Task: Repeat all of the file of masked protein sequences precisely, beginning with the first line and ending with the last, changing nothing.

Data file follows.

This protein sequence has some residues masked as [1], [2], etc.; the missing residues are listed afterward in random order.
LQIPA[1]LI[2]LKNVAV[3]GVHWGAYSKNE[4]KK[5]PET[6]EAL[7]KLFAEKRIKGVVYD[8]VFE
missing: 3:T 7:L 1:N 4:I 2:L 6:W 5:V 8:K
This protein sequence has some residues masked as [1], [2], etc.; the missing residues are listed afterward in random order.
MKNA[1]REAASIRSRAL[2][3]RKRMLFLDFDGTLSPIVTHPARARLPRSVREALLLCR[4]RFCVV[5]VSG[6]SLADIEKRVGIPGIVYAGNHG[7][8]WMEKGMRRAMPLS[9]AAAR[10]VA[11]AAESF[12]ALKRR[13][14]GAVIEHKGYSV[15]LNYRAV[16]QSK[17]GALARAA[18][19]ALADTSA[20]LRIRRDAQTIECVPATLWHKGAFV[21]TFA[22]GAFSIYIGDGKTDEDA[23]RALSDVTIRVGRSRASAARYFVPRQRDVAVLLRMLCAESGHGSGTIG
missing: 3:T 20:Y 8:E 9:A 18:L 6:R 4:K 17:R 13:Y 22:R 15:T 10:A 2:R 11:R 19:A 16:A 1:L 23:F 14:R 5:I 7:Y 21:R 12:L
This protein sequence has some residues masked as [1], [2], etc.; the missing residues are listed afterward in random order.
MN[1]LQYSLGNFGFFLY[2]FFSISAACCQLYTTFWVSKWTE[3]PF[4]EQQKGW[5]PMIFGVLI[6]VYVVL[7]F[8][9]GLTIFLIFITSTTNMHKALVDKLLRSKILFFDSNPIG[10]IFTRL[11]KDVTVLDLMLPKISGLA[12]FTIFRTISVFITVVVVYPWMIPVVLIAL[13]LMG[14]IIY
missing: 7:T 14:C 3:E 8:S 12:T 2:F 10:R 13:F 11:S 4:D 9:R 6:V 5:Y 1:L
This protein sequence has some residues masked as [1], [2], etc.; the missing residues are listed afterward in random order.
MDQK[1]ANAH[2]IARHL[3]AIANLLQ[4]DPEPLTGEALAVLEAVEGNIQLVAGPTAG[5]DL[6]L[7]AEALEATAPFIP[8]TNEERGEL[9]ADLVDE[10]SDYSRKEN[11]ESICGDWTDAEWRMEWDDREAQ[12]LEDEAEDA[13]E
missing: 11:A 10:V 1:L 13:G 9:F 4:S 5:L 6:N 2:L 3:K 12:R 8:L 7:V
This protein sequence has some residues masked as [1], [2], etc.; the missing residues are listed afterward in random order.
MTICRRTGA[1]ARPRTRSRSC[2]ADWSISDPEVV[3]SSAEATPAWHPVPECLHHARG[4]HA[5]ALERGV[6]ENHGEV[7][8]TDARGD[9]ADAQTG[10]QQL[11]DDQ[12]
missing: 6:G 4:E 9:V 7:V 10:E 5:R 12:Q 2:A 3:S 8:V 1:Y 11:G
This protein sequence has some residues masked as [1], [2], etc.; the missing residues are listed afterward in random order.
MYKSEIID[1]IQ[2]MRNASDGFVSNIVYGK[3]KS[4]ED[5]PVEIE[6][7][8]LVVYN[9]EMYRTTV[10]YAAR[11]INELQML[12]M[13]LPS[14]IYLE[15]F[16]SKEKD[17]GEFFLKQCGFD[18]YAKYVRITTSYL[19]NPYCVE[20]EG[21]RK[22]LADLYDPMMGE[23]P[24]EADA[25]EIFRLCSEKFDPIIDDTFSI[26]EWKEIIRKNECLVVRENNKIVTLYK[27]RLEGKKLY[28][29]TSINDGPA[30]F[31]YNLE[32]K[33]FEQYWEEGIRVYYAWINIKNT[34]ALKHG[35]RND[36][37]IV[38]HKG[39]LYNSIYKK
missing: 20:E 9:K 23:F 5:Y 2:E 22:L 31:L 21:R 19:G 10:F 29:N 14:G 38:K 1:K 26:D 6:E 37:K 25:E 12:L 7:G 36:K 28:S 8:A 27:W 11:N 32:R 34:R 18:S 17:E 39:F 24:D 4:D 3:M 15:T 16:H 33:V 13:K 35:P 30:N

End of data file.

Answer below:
This protein sequence has some residues masked as [1], [2], etc.; the missing residues are listed afterward in random order.
LQIPA[1]LI[2]LKNVAV[3]GVHWGAYSKNE[4]KK[5]PET[6]EAL[7]KLFAEKRIKGVVYD[8]VFE
missing: 3:T 7:L 1:N 4:I 2:L 6:W 5:V 8:K
This protein sequence has some residues masked as [1], [2], etc.; the missing residues are listed afterward in random order.
MKNA[1]REAASIRSRAL[2][3]RKRMLFLDFDGTLSPIVTHPARARLPRSVREALLLCR[4]RFCVV[5]VSG[6]SLADIEKRVGIPGIVYAGNHG[7][8]WMEKGMRRAMPLS[9]AAAR[10]VA[11]AAESF[12]ALKRR[13][14]GAVIEHKGYSV[15]LNYRAV[16]QSK[17]GALARAA[18][19]ALADTSA[20]LRIRRDAQTIECVPATLWHKGAFV[21]TFA[22]GAFSIYIGDGKTDEDA[23]RALSDVTIRVGRSRASAARYFVPRQRDVAVLLRMLCAESGHGSGTIG
missing: 3:T 20:Y 8:E 9:A 18:L 6:R 4:K 17:R 13:Y 22:R 15:T 10:A 2:R 11:R 19:A 16:A 1:L 23:F 14:R 5:I 7:Y 21:R 12:L
This protein sequence has some residues masked as [1], [2], etc.; the missing residues are listed afterward in random order.
MN[1]LQYSLGNFGFFLY[2]FFSISAACCQLYTTFWVSKWTE[3]PF[4]EQQKGW[5]PMIFGVLI[6]VYVVL[7]F[8][9]GLTIFLIFITSTTNMHKALVDKLLRSKILFFDSNPIG[10]IFTRL[11]KDVTVLDLMLPKISGLA[12]FTIFRTISVFITVVVVYPWMIPVVLIAL[13]LMG[14]IIY
missing: 7:T 14:C 3:E 8:S 12:T 2:F 10:R 13:F 11:S 4:D 9:R 6:V 5:Y 1:L
This protein sequence has some residues masked as [1], [2], etc.; the missing residues are listed afterward in random order.
MDQK[1]ANAH[2]IARHL[3]AIANLLQ[4]DPEPLTGEALAVLEAVEGNIQLVAGPTAG[5]DL[6]L[7]AEALEATAPFIP[8]TNEERGEL[9]ADLVDE[10]SDYSRKEN[11]ESICGDWTDAEWRMEWDDREAQ[12]LEDEAEDA[13]E
missing: 11:A 10:V 1:L 13:G 9:F 4:S 5:L 6:N 2:L 3:K 12:R 8:L 7:V
This protein sequence has some residues masked as [1], [2], etc.; the missing residues are listed afterward in random order.
MTICRRTGA[1]ARPRTRSRSC[2]ADWSISDPEVV[3]SSAEATPAWHPVPECLHHARG[4]HA[5]ALERGV[6]ENHGEV[7][8]TDARGD[9]ADAQTG[10]QQL[11]DDQ[12]
missing: 6:G 4:E 9:V 7:V 10:E 5:R 12:Q 2:A 3:S 8:V 1:Y 11:G
This protein sequence has some residues masked as [1], [2], etc.; the missing residues are listed afterward in random order.
MYKSEIID[1]IQ[2]MRNASDGFVSNIVYGK[3]KS[4]ED[5]PVEIE[6][7][8]LVVYN[9]EMYRTTV[10]YAAR[11]INELQML[12]M[13]LPS[14]IYLE[15]F[16]SKEKD[17]GEFFLKQCGFD[18]YAKYVRITTSYL[19]NPYCVE[20]EG[21]RK[22]LADLYDPMMGE[23]P[24]EADA[25]EIFRLCSEKFDPIIDDTFSI[26]EWKEIIRKNECLVVRENNKIVTLYK[27]RLEGKKLY[28][29]TSINDGPA[30]F[31]YNLE[32]K[33]FEQYWEEGIRVYYAWINIKNT[34]ALKHG[35]RND[36][37]IV[38]HKG[39]LYNSIYKK
missing: 20:E 9:K 23:F 5:Y 2:E 22:L 31:L 21:R 19:G 10:F 29:N 14:G 38:K 1:K 26:D 6:E 37:K 25:E 12:L 7:G 36:K 28:S 8:A 27:W 11:N 32:R 34:R 18:S 17:E 39:F 24:D 4:D 3:M 15:T 16:H 33:V 13:K 35:P 30:N